We prepare for dinner in the spacious restaurant overlooking the vineyard with an aperitif of muscatel, sparkling water, lime and mint. Patriarch Eugenio Branco comes to greet us along with his son Pedro (in charge of exports). That new cellar, they tell us, was built as a “a gift to the Douro.” Tiny appetizers made with eggs and cheese and fresh herbs picked earlier in the day are followed by cod cakes with sautéed apple, sprouts, black-olive mayonnaise and baby greens from the garden, served with the award-winning Quinta do Portal Branco 2011. The main is perfectly prepared cod loin with clams and sautéed shrimp. We are treated to two wines from the inner chamber – the Grande Reserva 2007 and the very best, the Aura 2007. Both are dense and extremely smooth, with hints of dark fruit and the minerals that have nurtured the vines.

The next day, we hit the winding roads to Quinta de la Rosa, another family-run operation that has developed a reputation for breaking new ground with table wines. By map, it's about 20 kilometres away – but the map doesn't account for the switchbacks that take us through more vines, with olive trees glistening in the sun, swallows swooping and church spires sprouting from ancient hilltop villages.

So much for arriving early. By the time we arrive, Joana Sousa is already discussing dinner with lodgers: octopus or salmon? She takes time, though, to show us around the vineyards as the river glistens below. Once filled with rabelos, traditional boats that transported wine to Oporto (it's now sent by truck), the river now sports tour boats that can be seen gliding below.

This quinta has been in the Bergqvist family since Sophia's grandmother received it as a christening present in 1906. In the tasting room, we try a nice dry white and a refreshing rosé. Then Joana Sousa uncorks a bottle from that magic year we had tasted the day before. It's the Douro Tinto 2007 reserve, made from the main port grapes, such as the touriga nacional and tinta roriz, matured in French oak casks and bottled in 2009. It is at once intense and refined, bold and fresh. And again, smooth. She shares a taste of Passagem 2008, which comes from a different location that is sandier, producing a drier wine though still with undertones of fruit. And she shares a taste of a 40-year-old port.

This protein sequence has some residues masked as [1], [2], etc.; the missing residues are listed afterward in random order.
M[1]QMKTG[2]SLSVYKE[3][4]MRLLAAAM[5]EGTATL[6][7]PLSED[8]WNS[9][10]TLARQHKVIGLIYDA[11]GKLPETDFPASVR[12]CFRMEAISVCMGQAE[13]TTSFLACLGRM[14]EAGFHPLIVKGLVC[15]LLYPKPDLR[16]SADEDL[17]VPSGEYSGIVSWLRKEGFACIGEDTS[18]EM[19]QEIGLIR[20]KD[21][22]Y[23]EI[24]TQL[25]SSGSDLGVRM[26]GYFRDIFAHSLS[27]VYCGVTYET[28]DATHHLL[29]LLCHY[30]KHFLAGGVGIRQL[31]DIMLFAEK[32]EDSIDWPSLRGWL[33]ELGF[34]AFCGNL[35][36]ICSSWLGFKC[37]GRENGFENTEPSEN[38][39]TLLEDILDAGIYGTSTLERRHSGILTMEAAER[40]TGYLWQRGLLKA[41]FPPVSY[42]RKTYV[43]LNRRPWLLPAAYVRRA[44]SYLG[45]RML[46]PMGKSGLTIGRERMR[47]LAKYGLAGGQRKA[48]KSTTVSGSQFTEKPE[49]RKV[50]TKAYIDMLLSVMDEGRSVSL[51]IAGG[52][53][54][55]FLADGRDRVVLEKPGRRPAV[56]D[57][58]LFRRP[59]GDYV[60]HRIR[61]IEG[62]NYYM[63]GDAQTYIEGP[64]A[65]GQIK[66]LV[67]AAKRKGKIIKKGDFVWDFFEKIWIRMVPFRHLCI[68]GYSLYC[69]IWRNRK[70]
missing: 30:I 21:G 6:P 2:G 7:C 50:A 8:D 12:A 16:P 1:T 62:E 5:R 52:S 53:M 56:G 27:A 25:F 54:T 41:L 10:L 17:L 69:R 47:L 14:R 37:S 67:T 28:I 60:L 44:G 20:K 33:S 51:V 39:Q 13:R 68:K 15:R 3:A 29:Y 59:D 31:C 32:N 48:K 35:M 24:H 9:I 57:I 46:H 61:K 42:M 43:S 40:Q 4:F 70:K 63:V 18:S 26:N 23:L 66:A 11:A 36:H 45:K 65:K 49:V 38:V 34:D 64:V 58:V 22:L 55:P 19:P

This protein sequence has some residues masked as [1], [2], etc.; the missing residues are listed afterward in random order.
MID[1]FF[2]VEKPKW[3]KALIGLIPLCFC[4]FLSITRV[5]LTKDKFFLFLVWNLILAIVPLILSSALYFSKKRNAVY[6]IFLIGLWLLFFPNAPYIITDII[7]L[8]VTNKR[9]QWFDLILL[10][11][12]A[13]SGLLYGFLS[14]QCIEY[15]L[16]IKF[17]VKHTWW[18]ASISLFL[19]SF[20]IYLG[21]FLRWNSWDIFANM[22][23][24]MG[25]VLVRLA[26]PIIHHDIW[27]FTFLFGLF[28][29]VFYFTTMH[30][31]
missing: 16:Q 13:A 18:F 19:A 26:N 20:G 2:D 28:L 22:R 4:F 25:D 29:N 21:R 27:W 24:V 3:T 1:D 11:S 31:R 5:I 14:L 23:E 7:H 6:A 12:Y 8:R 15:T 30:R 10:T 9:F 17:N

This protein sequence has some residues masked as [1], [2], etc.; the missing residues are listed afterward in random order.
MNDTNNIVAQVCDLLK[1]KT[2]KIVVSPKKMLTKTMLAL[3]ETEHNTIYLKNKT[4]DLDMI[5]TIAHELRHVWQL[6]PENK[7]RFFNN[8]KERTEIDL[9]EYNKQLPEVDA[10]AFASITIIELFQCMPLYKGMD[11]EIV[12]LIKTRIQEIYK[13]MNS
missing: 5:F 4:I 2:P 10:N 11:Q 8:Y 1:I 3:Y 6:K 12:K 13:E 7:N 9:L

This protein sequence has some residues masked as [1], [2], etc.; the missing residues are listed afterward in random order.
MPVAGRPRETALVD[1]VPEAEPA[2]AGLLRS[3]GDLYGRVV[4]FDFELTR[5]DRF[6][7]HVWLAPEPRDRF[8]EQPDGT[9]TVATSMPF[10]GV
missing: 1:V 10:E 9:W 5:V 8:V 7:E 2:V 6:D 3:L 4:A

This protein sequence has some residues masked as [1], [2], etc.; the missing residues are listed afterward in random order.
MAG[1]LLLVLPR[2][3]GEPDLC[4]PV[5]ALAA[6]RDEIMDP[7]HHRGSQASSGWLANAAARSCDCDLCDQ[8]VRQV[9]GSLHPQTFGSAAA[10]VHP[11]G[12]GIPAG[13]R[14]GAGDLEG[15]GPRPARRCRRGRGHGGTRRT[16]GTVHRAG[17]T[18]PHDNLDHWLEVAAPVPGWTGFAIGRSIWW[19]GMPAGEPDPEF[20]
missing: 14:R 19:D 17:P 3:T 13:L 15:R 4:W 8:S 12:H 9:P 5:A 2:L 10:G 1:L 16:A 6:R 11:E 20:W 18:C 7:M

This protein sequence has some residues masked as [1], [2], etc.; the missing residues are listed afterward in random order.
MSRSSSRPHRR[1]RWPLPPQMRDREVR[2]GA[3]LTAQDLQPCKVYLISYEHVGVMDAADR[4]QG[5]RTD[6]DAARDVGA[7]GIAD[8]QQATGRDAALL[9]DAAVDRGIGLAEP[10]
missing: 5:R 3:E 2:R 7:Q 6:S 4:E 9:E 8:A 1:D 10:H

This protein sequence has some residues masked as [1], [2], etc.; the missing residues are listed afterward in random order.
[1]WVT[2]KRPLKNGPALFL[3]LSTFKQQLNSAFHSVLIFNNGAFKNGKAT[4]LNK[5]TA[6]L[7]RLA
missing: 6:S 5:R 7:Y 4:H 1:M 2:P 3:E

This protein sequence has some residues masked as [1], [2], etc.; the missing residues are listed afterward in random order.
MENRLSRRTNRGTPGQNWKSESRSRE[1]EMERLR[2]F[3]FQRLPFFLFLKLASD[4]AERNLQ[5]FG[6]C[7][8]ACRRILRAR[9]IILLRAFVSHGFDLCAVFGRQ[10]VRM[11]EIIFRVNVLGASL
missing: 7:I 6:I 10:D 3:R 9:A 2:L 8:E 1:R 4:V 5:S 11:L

At this quinta, the port grapes, as well as some of those for making table wines, are still juiced by foot as locals, some imported workers and tourists flock to the area each September to participate in this timeless communal endeavour. Treading is said to create a smoother, purer product, as fewer bits of seed and stem make their way into the juice. I certainly am in no mood to argue.

As I sip, the plaintive sound of a steam whistle rises from below. It comes from a 1925 locomotive that was used to bring the port to Oporto after the rabelos, but before the trucks. Later, in the neighbouring historic town of Pinhao, we stop to admire the old train station, decorated with azuelos (traditional Portuguese tiles) depicting scenes of the harvest. And then – as luck would have it – the historic train appears with its load of tourists, complete with a fireman stoking the boiler.

Suddenly, men and women in traditional garb emerge with ukuleles, tambourines and an accordion, singing traditional songs. All along the platform, people break into spontaneous dance. I have a grand time with a kind gentleman who takes it upon himself to show me the steps. If this is any indication, I imagine that come September, when it's time to harvest and stomp the grapes, Douro celebrates with one terrific party.

Where to stay

Quinta do Portal’s antique-filled Casa das Pipas, surrounded by hills and vines, was artfully built from the remains of a stone stable and retains all the atmosphere one could want while visiting a centuries-old winery.

Rise at dawn to watch the sun come up over the vineyards and hear the birds awake. Then take a dip before breakfast in the beautiful outdoor pool as day breaks in the Alto Douro, a World Heritage Area.

EN 323, Celeiros, Sabrosa; 259-937-000; reservas@quintadoportal.pt; rates: $120 to $180

Follow us on Twitter: @tgamtravel